A Crow Looked at Me by Mount Eerie–Indie Album Review


Max Koop, Blueprint Staff


Now I’m more of a film buff then a music buff. That being said I still love all kinds of music. Artists like Radiohead, Gorillaz, Kendrick Lamar and more shaping who I am as a person.

I feel like the people on the blueprint don’t really talk about the low key stuff. The stuff that you don’t hear on the radio.

I listened to this album on the recommendation from youtuber, theneedledrop, saying it’s depressing and hard to listen to at times. I agree with both those statements completely.

All I knew from this album based on the first few minutes of his review were, it’s depressing and it’s about the man’s recently deceased wife.

Mount Eerie is a Washington based one man show from songwriter and producer Phil Elverum. As I mentioned before this album centers around his wife, Geneviève Castrée, dying from cancer on July 9, 2016.

Before today in the 108 minute advisory, I had not heard anything about this artist. I didn’t know his style  and didn’t have any expectations, not having heard anything of his previous work. All I can say is wow.

Now this album isn’t emotional in a grand way with loud vocals or in a hard fashion. This album is very soft and while there’s not much instrumentally going on here. There is a lot going on here emotionally.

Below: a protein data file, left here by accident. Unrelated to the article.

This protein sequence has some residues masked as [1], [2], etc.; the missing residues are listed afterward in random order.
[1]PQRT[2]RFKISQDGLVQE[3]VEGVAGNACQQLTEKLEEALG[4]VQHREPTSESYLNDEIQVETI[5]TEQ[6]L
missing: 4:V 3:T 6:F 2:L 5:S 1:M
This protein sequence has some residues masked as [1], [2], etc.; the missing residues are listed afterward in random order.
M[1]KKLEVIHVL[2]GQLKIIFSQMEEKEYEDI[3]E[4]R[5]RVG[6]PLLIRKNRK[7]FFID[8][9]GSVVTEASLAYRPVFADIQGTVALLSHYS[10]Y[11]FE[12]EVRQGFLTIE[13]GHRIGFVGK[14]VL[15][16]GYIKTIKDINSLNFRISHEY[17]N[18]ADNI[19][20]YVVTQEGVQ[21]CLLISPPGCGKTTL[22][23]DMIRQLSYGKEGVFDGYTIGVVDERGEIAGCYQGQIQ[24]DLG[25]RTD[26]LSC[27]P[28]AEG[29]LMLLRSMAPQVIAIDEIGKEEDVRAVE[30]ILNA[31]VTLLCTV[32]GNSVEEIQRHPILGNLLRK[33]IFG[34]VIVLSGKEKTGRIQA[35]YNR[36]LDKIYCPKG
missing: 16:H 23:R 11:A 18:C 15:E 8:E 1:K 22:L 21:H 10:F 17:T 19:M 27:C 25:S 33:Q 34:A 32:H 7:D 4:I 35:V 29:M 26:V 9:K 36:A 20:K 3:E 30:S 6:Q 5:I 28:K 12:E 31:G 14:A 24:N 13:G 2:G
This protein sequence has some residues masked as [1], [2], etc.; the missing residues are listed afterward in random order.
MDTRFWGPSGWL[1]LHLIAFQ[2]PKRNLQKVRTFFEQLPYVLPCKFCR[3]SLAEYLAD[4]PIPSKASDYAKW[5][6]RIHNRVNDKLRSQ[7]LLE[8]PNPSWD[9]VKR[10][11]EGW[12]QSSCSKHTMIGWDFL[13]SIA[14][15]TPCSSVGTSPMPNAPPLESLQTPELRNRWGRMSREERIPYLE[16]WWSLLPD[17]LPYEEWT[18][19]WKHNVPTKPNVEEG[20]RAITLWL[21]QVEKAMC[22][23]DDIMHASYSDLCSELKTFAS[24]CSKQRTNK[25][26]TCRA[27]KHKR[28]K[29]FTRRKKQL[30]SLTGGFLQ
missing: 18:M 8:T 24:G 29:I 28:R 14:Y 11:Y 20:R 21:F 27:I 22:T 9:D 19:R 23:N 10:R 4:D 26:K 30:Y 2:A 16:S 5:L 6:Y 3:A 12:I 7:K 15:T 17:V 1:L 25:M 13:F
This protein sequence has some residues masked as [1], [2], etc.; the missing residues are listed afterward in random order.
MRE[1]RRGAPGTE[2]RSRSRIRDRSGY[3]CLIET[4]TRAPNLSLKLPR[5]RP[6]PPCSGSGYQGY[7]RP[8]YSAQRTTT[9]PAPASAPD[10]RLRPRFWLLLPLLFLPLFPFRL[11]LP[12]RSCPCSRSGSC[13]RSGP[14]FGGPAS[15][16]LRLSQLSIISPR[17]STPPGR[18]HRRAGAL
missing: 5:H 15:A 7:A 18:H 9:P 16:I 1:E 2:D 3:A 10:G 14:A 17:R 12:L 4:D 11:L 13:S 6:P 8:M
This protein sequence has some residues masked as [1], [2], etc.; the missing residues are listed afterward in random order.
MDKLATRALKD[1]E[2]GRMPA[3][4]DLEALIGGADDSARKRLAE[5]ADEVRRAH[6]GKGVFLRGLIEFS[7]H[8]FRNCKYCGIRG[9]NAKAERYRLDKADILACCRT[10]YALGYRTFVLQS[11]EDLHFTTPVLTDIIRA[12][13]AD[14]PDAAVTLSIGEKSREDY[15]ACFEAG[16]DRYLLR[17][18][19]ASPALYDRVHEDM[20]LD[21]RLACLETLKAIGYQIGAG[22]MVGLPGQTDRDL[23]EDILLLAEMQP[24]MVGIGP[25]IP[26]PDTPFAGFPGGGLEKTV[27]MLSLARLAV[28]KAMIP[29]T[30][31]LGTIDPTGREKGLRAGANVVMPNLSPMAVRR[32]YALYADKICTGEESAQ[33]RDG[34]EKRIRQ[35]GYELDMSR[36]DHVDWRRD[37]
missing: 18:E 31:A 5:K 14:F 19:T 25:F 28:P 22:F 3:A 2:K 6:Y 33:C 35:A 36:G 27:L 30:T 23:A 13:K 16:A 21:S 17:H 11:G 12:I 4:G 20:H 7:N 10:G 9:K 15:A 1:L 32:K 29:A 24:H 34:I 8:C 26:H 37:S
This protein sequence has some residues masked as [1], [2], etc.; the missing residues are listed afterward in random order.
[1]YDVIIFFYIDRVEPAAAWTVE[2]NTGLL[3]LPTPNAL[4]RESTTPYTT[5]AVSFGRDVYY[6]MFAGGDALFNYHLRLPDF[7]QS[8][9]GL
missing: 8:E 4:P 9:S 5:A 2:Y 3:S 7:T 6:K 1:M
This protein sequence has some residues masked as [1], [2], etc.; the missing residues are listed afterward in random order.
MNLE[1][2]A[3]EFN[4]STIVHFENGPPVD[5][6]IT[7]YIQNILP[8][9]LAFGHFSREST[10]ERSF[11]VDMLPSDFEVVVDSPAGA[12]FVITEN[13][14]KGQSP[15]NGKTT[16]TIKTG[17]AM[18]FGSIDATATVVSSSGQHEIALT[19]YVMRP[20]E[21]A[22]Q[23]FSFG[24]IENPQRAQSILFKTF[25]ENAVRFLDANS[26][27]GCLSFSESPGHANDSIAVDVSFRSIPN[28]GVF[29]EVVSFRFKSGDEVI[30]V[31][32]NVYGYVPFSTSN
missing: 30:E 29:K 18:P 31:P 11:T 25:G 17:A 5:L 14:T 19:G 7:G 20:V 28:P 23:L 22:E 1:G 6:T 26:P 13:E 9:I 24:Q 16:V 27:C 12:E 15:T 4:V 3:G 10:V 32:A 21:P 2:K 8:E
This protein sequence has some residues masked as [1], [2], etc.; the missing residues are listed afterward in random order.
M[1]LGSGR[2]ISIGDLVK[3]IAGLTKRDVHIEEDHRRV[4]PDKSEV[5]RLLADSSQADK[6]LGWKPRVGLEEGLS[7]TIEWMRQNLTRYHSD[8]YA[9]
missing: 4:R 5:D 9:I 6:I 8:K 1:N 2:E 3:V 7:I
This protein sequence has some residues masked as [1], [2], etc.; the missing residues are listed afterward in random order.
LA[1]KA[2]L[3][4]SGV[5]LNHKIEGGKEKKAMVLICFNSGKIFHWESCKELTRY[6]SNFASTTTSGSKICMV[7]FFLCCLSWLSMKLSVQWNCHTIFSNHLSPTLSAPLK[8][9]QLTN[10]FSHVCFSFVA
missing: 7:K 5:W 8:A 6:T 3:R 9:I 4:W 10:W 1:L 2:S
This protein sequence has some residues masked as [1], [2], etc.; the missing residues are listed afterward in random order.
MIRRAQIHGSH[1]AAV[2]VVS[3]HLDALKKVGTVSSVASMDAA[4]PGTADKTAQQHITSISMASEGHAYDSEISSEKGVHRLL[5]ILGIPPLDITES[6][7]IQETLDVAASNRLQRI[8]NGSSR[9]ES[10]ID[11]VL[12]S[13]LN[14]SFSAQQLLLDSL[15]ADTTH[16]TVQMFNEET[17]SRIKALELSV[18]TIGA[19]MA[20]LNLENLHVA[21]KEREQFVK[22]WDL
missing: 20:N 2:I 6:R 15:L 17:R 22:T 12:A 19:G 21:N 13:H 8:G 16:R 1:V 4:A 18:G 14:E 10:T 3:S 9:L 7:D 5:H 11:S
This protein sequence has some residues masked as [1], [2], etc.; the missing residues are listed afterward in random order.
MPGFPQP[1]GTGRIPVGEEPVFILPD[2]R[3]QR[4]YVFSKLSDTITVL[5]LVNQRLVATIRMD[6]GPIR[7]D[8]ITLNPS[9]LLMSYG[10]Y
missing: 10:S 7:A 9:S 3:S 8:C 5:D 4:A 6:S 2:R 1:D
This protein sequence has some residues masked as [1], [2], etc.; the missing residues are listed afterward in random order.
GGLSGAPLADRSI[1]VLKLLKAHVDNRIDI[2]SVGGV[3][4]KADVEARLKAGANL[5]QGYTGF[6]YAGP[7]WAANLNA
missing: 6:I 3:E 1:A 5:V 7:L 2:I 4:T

Phil hits home with very straight forward lyrics literally saying in some songs how long she’s been gone. It’s about the understanding of death and the pain you go through while dealing with it. It’s very moving and you can maybe even relate with Phil about his struggles. Throughout the album he mentions he misses her but can still feel her presence. In the track Forest Fire he’s singing about how he couldn’t wait for her to come through the window because their child is cold. Also saying he rejects and disagrees with nature. As a viewer I feel like he’s going through denial of her absence because he can still feel her and in another track, My Chasm, he says he talks to her absence. Further proving he’s going through this sort of denial. It’s not a denial about death because he fully understands that he can’t change that and he understands the reality of it.

On this album there’s a lot of acoustic that you can hear. The voice, and the drum and electric guitar you can sometimes hear, is very subtle and I think that makes the album much more impactful. I think the subtle-ness assists the themes throughout the album and is done very well and respectfully. It reminds me of the film Moonlight. As subtle as it is, it still packs that iron fist of emotion and power and this is a fantastic example of that.

I recommend you give this one a listen. Just go into it knowing it’s very slow and depressing but it’s moving and deep.

I’m gonna give this album a 8 or 9 out of ten. If anyone has actually given this a listen I’d love to hear your thoughts. Also if anyone has any recommendations or what they would like me to review next you can comment that as well.

Depending on other reviewers, I’m hoping I can review the new Kendrick Lamar album dropping this Friday and also the new Gorillaz album dropping later this month.